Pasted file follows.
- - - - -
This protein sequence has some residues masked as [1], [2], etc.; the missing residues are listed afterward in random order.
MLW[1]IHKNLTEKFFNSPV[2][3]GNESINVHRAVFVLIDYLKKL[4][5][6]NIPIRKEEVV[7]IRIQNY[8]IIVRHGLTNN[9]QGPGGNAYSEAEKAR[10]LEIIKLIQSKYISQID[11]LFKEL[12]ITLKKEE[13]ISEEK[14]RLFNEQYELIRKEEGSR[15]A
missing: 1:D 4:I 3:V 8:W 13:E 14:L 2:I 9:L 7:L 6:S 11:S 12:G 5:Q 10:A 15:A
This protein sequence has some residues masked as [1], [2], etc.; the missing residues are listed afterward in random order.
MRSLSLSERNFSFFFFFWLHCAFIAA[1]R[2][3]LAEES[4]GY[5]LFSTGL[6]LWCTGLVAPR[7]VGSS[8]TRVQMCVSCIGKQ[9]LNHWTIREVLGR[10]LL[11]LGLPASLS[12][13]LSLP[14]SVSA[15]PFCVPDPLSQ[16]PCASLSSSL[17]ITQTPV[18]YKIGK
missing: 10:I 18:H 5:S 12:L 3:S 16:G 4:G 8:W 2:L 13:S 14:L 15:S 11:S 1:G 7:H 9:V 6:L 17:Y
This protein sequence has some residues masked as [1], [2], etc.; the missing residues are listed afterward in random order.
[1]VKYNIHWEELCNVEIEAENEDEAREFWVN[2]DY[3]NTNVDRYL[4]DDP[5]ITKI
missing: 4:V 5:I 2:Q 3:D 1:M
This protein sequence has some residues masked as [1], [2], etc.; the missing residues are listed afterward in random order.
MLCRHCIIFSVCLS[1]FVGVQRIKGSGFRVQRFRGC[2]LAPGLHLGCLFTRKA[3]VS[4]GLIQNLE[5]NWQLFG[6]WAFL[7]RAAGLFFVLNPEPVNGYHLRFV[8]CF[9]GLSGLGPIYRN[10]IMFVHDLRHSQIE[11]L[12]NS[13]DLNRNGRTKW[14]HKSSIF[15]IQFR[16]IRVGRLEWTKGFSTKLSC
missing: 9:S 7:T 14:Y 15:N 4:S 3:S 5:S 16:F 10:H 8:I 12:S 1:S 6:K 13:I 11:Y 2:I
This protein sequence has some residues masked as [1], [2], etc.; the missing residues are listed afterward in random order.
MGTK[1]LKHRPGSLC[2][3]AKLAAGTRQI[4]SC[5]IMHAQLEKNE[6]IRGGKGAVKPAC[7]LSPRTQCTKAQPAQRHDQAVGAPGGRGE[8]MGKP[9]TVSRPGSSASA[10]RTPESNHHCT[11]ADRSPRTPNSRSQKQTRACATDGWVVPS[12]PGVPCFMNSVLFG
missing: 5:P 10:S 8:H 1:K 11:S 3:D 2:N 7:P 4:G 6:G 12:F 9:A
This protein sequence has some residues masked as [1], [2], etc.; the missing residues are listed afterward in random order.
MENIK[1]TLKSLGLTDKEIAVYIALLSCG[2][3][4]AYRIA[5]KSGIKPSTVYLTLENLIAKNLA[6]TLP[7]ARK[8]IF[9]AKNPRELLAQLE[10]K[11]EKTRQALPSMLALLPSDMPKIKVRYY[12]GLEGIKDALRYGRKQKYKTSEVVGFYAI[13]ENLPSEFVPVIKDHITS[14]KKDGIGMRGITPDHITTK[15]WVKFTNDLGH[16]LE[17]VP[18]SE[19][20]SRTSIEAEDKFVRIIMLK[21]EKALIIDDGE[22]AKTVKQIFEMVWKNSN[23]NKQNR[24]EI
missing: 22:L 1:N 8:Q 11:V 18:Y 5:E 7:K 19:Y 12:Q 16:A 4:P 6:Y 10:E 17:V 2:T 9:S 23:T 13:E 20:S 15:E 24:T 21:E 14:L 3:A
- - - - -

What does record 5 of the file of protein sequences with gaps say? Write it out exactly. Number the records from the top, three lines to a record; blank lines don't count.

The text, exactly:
This protein sequence has some residues masked as [1], [2], etc.; the missing residues are listed afterward in random order.
MGTK[1]LKHRPGSLC[2][3]AKLAAGTRQI[4]SC[5]IMHAQLEKNE[6]IRGGKGAVKPAC[7]LSPRTQCTKAQPAQRHDQAVGAPGGRGE[8]MGKP[9]TVSRPGSSASA[10]RTPESNHHCT[11]ADRSPRTPNSRSQKQTRACATDGWVVPS[12]PGVPCFMNSVLFG
missing: 5:P 10:S 8:H 1:K 11:S 3:D 2:N 7:P 4:G 6:G 12:F 9:A